Summer’s Finished


Yesterday I pulled out the Scarlet Emperor Beans of Song and Story. Five or six unripened pods hung on the frost-killed plants and are now in the window with the basil and the solitary green tomato remaining on the vine. It’s OK. When a hard frost comes at the end of August? That’s traumatic for plant and person, but in mid-October? It’s “God’s in his Heaven and all’s right with the world.” I ended up with a large soup bowl of dried beans — way more than I will eat in a lifetime. I stewed down the large, mutant tomatoes and froze the product for sauce which in all likelihood I’ll never use but you never know.

On our walk yesterday we heard cranes in every direction but didn’t see any. It’s OK. Several flocks of geese flew over head (where else would they fly?). It was a sweet, silent — except for geese and cranes — cool walk on a lovely October day.

My interview the other day was fun. Since I started this, and became aware of my own style as an interviewer, I’ve been trying to think of WHAT an interview is supposed to be. I’ve BEEN interviewed. As an interviewee, I tend to remain focused on the questions I’ve been asked. My interviewees start with the question I’ve asked and then riff on from that. I’m no help to them in keeping focused. But, in the case of the interview I did Friday which was with an artist talking about his work, I’m not sure “focus” is the big thing. I think I’m writing to bring a person and his work alive in print. This isn’t information.

Last night at 11:30, when I WANTED to be asleep but a heavy, well-lit tow-truck roared in front of my house for about 45 minutes accompanied by two large pick-ups, I thought about journalism. I’m writing the kind of stories you would find in the Sunday supplement of yore. Fluff. Human interest. I kind of laughed to myself because the last thing I want to write is anything serious. No. Not interested.

And what’s “serious” anyway? A guy welding whimsical animals out of old machine parts is pretty serious in its way. We talked about why art, of course, and agreed. “[People] say too much in front of a painting,” to paraphrase a character in Artemisia. The thing about my interviewee — and about me — is that we’re never going to be famous artists, which is, in my view, a real break. We could do the best work ever done in the entire world EVER, and it would make no difference at all ever to anyone except maybe to the person who bought it and to us in the process of making it. We shared briefly about some of the strange things people — including fellow artists — have said to us. I’m not sure any of that will go into my story about him. Probably not since the “what is art?” question is fundamentally unanswerable.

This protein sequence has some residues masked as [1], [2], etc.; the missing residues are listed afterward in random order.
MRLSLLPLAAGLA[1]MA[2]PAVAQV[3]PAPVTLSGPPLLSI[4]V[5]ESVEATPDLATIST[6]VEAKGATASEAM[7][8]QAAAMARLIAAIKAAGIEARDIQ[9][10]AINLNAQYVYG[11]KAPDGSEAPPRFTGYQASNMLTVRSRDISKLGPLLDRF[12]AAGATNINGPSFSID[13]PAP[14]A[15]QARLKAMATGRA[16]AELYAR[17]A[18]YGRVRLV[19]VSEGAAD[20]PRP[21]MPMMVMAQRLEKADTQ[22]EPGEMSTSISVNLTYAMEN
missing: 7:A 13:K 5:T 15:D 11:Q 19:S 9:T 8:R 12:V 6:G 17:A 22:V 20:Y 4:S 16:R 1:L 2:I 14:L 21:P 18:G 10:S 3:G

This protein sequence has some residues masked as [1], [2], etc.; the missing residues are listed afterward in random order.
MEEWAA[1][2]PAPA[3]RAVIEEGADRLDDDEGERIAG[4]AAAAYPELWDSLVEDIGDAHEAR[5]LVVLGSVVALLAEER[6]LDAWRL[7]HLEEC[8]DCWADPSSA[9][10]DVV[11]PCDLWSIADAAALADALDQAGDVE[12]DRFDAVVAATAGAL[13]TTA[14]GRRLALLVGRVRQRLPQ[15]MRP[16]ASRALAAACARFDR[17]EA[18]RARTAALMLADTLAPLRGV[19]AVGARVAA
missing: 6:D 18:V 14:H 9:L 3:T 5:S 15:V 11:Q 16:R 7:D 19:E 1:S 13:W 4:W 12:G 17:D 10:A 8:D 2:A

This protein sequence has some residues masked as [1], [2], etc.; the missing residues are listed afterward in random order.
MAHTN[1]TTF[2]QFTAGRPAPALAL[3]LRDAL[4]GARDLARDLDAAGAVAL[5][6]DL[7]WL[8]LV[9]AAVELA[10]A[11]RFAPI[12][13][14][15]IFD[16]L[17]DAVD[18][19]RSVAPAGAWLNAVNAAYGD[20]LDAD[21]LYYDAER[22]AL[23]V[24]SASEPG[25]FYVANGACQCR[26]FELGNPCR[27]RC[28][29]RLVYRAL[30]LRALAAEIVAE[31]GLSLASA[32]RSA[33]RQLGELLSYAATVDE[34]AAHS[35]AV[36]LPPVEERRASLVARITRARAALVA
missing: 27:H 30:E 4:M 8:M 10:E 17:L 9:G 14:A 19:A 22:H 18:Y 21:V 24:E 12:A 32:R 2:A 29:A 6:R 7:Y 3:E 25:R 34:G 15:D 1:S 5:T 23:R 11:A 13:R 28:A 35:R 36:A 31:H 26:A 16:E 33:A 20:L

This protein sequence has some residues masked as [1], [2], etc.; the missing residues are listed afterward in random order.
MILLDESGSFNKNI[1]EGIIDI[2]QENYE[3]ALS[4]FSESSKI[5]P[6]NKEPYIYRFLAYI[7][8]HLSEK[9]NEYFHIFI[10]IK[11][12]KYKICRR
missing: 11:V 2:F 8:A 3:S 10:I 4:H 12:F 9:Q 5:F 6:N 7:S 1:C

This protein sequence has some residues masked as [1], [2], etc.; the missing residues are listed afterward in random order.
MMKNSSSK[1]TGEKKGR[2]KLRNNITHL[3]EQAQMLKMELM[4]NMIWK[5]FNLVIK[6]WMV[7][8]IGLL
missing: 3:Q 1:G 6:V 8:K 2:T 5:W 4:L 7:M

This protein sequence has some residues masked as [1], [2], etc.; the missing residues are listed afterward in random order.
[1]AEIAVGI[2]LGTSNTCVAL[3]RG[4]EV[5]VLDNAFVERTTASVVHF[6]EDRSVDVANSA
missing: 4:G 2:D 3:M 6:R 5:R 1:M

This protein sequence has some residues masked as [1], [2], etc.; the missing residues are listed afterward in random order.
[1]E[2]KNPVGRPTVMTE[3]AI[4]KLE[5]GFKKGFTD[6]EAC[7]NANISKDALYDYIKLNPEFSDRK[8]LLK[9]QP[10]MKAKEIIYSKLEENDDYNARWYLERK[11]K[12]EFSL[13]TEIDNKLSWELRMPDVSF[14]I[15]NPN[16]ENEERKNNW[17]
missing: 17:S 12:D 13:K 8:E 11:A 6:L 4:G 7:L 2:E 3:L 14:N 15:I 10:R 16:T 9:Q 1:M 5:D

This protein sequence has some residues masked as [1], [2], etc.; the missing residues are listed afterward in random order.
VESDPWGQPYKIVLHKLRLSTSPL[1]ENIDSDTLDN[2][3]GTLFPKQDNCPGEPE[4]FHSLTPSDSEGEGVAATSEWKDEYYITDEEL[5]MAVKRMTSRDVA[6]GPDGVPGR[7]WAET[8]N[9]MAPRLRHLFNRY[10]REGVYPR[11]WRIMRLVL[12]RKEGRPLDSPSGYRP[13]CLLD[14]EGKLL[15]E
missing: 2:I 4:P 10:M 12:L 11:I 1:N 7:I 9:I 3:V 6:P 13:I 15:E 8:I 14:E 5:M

I have more than an hour of talk to work through. One topic that interested my interviewee was where the ideas come from. I didn’t really respond to that because I wanted to hear what he had to say. Basically he talked about inspiration, the idea that the gods breathe ideas into the artist/poet. “Tell me, Muse, of the man who sacked the City of Troy.” Some artists don’t believe in inspiration. I do. I do a lot of writing, drawing and painting that isn’t “inspired” because there are skills involved in this stuff, but the best times are the inspired times. Inspiration isn’t just fun (intoxicating) all by itself, but it pushes an artist which is why the NON-inspired work is so important. A person needs to be ready for inspiration. My interviewee’s work shop was filled with stuff that clearly fed inspiration, but had no direct relationship to his work. Notable to me was, of course, he decorated with old skis. Not just old skis, but Head skis from the late 1960s, a few years before I worked for Head on the finishing line (that’s what it was called), but skis I recognized from my own first years on the hills. Of course, I was enchanted.

And, in my studio, are two pairs of old skis. Why? Because skiing — Alpine or Nordic — is the best, most inspiring, thing I’ve ever known, and THAT is saying a LOT. So, as October winds its way into November, and November dawdles into December…well…

9 thoughts on “Summer’s Finished

  1. At the University of Wisconsin, Madison, in the early 1980s, “Art is a Window Washer”. There was a man named Art who washed windows for businesses that would let him. Someone made a “What is Art?” T shirt, with his photograph and the above line. I think that he received some of the proceeds.

  2. I love this post. It is non-linear, it contains philosophical comments, it has personal history, and it made me smile. Thank you!
    And I hope if there are more night time disturbances they provide fodder for art and journalism…

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